After a bit of relaxation and pampering it was time to go searching for the launderette as the clean cloths supply was now running dangerously low and I’m visiting people later in the week so I cannot present myself in an indecorous condition.
That accomplished I just retired to the room with a bottle of wine and some take away and enjoyed my own company while watching what appears to be the Australian sporting event of the year: the State of Origin Series.
Rested and refreshed I got up and started exploring conscious that a bit of walking would have done a lot of good to my legs by moving muscles that are not used in the cycling.
I first went to the Killer Whales museum which was actually quite fun. I learned some amazing facts including that the Orcas and the fisherman actually collaborated in the hunting of the bigger whales. Also, apparently, Eden was briefly considered as a possible location for the federal capital.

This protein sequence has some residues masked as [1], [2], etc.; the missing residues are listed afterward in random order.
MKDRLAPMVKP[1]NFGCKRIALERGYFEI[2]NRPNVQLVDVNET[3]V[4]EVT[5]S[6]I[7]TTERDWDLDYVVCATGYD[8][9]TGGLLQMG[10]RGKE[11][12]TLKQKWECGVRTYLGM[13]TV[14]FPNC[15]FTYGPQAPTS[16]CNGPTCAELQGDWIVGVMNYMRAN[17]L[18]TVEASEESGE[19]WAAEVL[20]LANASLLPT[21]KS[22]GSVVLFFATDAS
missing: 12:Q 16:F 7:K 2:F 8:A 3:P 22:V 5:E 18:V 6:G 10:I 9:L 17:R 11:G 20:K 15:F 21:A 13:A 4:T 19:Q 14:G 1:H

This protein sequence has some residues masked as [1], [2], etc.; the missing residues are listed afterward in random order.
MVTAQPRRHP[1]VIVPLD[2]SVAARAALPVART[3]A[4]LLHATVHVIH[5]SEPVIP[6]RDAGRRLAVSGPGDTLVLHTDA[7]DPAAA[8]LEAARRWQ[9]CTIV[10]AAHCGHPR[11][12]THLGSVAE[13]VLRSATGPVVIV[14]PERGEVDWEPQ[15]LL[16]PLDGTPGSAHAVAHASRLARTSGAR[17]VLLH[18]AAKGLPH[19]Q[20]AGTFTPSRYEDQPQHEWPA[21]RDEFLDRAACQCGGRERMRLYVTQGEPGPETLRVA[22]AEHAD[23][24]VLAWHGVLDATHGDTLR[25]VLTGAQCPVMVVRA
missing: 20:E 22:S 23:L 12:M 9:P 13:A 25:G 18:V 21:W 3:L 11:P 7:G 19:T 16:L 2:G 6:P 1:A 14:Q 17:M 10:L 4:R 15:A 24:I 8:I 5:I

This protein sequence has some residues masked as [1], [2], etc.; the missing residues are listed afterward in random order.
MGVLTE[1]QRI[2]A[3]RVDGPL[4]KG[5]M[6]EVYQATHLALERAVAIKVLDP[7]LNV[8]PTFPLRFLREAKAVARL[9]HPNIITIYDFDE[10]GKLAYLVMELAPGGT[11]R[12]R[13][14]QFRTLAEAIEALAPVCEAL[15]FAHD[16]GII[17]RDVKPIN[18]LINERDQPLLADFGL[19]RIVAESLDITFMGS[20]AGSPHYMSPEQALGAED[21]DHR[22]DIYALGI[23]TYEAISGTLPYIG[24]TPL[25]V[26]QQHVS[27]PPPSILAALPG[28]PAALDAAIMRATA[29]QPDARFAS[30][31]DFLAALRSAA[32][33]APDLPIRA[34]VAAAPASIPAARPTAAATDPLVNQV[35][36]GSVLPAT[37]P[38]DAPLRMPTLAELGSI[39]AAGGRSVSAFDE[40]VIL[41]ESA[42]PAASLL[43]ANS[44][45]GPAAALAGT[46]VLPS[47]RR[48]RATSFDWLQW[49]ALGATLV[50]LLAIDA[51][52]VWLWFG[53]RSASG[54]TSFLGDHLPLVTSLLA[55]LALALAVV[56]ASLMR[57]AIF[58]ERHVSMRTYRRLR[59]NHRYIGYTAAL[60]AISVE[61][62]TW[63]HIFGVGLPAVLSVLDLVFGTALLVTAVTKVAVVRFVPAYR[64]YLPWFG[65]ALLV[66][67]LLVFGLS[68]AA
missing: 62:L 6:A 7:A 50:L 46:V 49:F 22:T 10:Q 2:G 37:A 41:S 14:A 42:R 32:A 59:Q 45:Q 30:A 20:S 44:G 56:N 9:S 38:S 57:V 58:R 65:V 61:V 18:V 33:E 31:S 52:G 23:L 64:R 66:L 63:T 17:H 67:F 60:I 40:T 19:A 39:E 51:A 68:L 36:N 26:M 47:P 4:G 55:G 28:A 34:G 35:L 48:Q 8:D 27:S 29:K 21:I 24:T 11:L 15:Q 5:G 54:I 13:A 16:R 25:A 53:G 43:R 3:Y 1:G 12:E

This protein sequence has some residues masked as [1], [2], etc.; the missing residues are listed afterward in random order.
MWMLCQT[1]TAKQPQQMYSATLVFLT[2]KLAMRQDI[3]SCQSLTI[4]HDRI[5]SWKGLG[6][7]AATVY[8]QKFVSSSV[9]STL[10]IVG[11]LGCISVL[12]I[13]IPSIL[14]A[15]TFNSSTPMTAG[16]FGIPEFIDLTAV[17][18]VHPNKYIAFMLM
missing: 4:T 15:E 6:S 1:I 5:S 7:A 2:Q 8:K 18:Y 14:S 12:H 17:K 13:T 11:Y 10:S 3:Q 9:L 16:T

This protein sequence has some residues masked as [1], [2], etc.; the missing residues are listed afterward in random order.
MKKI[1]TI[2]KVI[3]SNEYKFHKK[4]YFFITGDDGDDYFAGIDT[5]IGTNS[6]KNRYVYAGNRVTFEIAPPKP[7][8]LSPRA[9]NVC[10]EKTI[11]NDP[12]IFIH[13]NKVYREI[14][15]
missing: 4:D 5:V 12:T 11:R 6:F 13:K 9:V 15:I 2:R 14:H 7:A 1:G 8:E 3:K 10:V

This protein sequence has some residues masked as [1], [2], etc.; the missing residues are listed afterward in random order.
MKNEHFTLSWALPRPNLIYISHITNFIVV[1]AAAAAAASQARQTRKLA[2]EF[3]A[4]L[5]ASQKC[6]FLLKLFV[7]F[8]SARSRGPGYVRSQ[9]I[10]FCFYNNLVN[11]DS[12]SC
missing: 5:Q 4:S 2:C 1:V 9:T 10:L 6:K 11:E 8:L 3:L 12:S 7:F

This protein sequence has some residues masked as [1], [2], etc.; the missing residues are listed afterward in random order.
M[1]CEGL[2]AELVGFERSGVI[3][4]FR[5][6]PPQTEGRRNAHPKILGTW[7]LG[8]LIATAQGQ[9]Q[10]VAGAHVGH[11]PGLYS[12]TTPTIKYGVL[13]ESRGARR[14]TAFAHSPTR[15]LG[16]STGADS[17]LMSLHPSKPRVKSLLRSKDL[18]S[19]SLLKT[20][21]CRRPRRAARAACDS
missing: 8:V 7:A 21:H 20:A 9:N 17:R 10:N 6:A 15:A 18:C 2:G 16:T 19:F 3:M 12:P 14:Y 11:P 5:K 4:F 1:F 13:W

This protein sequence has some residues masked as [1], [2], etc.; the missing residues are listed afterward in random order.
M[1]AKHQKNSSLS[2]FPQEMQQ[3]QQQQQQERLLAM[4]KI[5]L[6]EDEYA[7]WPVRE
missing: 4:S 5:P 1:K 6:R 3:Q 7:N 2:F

After the museum I took a walk to the port and just strolled around boats getting more and more convinced that a substantial part of what I’ve got left to live will be spent in one of them. I was however reminded that life on a boat is not just a bed of roses when a police boat came into the port dragging with it a yacht that had run into troubles out at sea. I guess if it’s not exploded tyres it’s something else.
After a bit of wandering around I settled in one of the local caffe/restaurants and, even if it was a bit early, I went for a light lunch.
This is the second time I have oysters in this trip and I have to admit the kiwi ones were marginally better, not in the taste mind you, just in the size. I am totally confused though as there is no R in May so this should be no oyster month, what I keep telling myself though is that this is the equivalent of the northern hemisphere October, and there is an R in that.
On the way back to town I had a welcome encounter, Ivo and Sabine, the two Swiss cycle tourists I met the other day were pausing for lunch in Eden. We had a brief chat but then they left as they had another 30 Km to go for the day. We exchanged details this time and hopefully this will mean we’ll meet up again at some point in the future.